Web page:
Archaeological find on site of Parrott Construction’s development at Walkdens, Ashwell
Archaeologists have uncovered a ceremonial meeting place from Neolithic times on land designated for the construction of 15 new homes at Walkdens, Ashwell, in Hertfordshire.
Parrott Construction have been awarded the contract to design and build the homes for Origin Housing 2 Ltd, and have watched with interest as archaeologists carried out on-site investigations.
A team from Oxford Archaeology East (OAE) exposed an area, which at first appeared to represent a Bronze Age Barrow Burial – a hemispherical mound of earth raised over a burial placed in the middle.
Further investigation work involving the archaeologists fully stripping the site, revealed a gap in the ring ditch surrounding the mound. This revelation led OAE to think they had now uncovered a Neolithic Henge – a ceremonial meeting place – rather than the Bronze Age Barrow Burial as referred to on the site plan.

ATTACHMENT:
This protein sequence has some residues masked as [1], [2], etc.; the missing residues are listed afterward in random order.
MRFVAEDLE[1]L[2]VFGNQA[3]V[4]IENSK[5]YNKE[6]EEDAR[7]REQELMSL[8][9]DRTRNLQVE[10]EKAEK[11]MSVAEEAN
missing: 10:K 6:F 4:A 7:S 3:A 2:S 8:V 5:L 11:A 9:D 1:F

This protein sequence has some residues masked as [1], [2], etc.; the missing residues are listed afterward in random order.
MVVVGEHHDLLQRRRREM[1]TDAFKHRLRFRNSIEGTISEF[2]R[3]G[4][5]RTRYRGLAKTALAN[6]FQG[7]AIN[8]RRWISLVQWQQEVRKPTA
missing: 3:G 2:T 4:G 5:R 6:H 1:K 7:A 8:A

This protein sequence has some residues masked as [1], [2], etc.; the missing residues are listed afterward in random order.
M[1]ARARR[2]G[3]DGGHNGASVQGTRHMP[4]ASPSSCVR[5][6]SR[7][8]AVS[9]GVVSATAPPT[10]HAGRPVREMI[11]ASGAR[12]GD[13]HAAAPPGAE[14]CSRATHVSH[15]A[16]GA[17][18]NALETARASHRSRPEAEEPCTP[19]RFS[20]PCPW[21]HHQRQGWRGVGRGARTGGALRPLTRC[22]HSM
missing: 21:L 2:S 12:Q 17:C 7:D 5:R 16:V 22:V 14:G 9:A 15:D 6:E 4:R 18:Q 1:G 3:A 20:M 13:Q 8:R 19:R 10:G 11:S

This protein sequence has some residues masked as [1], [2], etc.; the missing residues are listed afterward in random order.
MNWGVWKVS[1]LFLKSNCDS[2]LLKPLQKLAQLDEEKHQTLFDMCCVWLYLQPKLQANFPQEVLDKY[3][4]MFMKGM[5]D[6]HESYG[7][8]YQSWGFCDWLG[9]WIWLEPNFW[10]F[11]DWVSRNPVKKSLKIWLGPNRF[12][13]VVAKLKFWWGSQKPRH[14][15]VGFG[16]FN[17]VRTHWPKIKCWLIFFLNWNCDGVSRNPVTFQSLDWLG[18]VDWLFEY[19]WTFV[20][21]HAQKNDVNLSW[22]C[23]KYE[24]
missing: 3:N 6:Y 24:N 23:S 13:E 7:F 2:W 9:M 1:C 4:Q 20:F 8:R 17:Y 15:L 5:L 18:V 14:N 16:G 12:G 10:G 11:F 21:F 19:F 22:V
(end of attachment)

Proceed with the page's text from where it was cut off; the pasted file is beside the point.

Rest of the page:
The Neolithic period immediately preceded the Bronze Age and began c4,000 BC. The period represented the start of settled agricultural communities – before this, people were essentially nomadic hunter/gatherers in the Mesolithic period.
The Local Museum is due to make a visit to site to inspect the archaeological find, and OAE are also expected to monitor the top soil strip from site in case there are any associated features.
Work on the housing development by Parrott Construction is expected to begin shortly.